By Katharine Kollins, President of the Southeastern Wind Coalition
Last year, North Carolina became the first state in the Southeast to host a commercial-scale wind farm. The Amazon Wind Farm began operating in Perquimans and Pasquotank Counties in February 2017, generating up to 208 megawatts of clean, renewable energy. That’s enough to power 61,000 homes.
In addition to generating clean energy, these projects are a windfall for rural counties. In eastern North Carolina, Pasquotank and Perquimans counties are reaping the benefits of the project. Recently the counties received a combined $640,000 for their first property tax payment from Avangrid Renewables, the wind farm developer, making Avangrid the largest taxpayer in both counties. The increase in tax revenue is already having an impact in the community. At a check-presentation ceremony earlier this year, Pasquotank Manager Rodney Bunch said the tax money was going towards keeping property taxes low and school resources. Perquimans county is using the money to upgrade their emergency services.
It is important to note that both of these are Tier 1 counties, signifying that these counties are some of the most economically distressed in the state. More often than not, they lack access to high-dollar investment projects that can help boost the local economy. Many of these communities are in rural areas – the exact place developers are looking to build projects.
The wind farm has brought jobs, business, and an increased tax base to the area. At its peak, the Amazon Wind Farm sustained over 500 construction jobs, and now provides 18 high-paying, technical jobs, with an average annual salary of $80,000. In an area with a declining population, this means a lot for communities. Cecil Perry, Chairman of the Pasquotank County Board of Commissioners, says “These jobs, and this nearly $400 million investment in a rural part of North Carolina, are welcome — everyone in the county will benefit from the long-term property tax payments.”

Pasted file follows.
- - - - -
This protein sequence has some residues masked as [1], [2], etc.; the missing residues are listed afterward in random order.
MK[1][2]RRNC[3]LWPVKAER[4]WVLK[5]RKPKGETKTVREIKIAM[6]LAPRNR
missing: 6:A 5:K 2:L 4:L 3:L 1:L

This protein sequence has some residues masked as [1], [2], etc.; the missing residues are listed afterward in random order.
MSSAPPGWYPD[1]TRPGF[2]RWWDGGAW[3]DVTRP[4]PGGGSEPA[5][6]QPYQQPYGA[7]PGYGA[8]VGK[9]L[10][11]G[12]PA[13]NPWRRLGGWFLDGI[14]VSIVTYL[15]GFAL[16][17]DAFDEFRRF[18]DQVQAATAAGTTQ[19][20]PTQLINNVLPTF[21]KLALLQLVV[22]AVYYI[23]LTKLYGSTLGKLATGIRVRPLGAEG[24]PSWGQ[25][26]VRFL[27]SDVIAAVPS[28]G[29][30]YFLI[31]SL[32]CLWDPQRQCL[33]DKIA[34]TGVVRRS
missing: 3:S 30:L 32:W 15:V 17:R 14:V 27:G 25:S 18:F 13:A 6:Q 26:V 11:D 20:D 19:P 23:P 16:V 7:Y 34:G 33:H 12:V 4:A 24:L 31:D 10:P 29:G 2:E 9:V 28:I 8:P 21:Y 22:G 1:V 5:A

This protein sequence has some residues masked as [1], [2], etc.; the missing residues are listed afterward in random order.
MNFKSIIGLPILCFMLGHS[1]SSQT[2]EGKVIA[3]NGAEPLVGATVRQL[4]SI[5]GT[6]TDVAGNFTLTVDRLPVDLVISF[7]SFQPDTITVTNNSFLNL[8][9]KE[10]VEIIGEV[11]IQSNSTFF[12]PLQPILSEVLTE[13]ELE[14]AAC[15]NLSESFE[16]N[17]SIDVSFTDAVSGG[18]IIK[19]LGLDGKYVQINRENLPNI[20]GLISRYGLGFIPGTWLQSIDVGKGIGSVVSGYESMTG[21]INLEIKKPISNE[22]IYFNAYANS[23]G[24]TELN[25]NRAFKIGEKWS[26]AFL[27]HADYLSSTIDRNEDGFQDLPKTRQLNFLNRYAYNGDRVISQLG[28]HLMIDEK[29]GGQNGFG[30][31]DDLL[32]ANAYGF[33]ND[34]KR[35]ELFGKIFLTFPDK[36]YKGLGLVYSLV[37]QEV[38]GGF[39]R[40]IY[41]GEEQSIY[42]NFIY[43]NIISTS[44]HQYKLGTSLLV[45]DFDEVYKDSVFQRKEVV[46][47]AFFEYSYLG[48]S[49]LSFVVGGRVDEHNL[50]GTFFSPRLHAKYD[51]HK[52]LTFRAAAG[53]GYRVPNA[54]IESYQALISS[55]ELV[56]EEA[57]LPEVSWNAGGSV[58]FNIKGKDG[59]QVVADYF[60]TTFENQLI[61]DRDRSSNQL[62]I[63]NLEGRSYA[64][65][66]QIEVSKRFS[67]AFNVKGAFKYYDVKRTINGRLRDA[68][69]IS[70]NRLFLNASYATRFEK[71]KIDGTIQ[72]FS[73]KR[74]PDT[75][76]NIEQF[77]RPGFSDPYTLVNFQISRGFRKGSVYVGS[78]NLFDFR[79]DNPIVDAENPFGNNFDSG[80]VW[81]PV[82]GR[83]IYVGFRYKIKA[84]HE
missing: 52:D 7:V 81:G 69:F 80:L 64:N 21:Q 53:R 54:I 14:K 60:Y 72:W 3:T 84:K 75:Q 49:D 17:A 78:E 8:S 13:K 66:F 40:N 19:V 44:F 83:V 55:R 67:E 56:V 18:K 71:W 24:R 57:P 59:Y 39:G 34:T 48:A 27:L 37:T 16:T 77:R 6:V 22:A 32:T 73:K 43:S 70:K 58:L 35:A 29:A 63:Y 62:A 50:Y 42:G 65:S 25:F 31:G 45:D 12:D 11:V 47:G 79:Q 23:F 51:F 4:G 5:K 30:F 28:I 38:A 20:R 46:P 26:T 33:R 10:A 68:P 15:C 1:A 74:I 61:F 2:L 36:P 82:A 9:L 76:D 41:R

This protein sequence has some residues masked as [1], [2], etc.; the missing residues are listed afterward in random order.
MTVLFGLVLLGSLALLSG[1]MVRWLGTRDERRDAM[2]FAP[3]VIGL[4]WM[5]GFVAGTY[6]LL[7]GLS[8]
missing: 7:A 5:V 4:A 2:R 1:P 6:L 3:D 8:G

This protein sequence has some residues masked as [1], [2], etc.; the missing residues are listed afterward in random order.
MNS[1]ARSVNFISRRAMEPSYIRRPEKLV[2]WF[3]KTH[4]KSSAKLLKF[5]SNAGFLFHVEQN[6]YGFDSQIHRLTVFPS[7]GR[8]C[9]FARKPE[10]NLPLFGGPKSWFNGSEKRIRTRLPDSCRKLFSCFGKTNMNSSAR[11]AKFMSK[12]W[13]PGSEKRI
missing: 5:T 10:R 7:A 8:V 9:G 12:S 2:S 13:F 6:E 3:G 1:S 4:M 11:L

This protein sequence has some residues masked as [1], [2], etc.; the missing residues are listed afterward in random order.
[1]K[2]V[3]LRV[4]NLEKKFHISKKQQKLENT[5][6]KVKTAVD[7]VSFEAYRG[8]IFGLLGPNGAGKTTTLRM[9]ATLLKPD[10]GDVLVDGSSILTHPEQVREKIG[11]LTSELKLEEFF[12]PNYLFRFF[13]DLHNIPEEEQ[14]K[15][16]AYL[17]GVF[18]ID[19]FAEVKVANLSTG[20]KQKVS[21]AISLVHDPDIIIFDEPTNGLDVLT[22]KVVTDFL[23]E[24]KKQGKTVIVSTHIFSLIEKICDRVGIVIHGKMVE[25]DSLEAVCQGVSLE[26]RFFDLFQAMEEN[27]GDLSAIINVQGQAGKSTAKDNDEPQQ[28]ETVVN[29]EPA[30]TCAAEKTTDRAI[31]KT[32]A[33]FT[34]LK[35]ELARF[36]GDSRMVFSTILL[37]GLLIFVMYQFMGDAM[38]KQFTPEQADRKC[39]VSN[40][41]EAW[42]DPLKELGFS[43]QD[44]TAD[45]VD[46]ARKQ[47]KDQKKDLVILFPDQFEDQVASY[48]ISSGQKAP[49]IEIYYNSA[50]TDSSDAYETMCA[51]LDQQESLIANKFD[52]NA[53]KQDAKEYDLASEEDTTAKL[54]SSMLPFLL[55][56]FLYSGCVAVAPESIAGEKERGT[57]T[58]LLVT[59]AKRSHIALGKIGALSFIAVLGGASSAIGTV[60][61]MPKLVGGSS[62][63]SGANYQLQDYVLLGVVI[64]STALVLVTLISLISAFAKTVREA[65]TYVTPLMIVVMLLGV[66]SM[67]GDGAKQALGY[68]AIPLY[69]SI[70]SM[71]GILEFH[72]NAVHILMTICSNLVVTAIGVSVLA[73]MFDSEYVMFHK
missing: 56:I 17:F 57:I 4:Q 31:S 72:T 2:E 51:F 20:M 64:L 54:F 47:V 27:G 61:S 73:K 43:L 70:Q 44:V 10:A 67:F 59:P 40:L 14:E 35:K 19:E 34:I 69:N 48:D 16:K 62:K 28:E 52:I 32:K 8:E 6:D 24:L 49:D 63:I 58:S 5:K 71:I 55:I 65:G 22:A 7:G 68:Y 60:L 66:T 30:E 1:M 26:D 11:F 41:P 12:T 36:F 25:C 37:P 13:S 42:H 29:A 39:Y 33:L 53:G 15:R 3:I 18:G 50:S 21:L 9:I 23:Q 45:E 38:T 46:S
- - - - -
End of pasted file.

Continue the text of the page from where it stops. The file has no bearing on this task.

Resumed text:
Direct spending during construction at local businesses, landowner lease payments, and new property taxes, creates positive economic development momentum where it’s most needed. Wayne Harris, the Elizabeth City and Pasquotank County Economic Development Commission’s economic developer, reports that “During construction, we saw approximately $18 million dollars spent by the developer and collected sales tax for Perquimans and Pasquotank increased by 20 and 10 percent, respectively.” That money was spent on a wide variety of things like services, hospitality, and consumer goods. This diversity helps to ensure that more than just a handful of sectors benefit from the project.
Wind energy is also complimentary with agriculture – North Carolina’s largest economic sector. Wind turbines give farmers a reliable, diversified source of income, where income from crops can be unreliable. The 60 landowners with turbines on their property for the Amazon Wind project receive $6,000 per turbine per year while continuing to farm right up to the base of the turbines. Many of these landowners are farmers with multiple turbines on their properties. When there’s a drought or a short growing season, those lease payments will be there for the farmers to help soften the blow and ensure they can keep farming year after year.
Unfortunately, North Carolina is in the middle of an 18-month moratorium on wind energy permitting enacted by the state’s General Assembly in 2017. If no further restrictions are added in the quickly approaching 2018 session, the moratorium will conclude on December 31, 2018. There are additional projects in the pipeline with farmers and communities eagerly anticipating their permit and construction, so they too can enjoy the economic benefits wind farms bring to communities.
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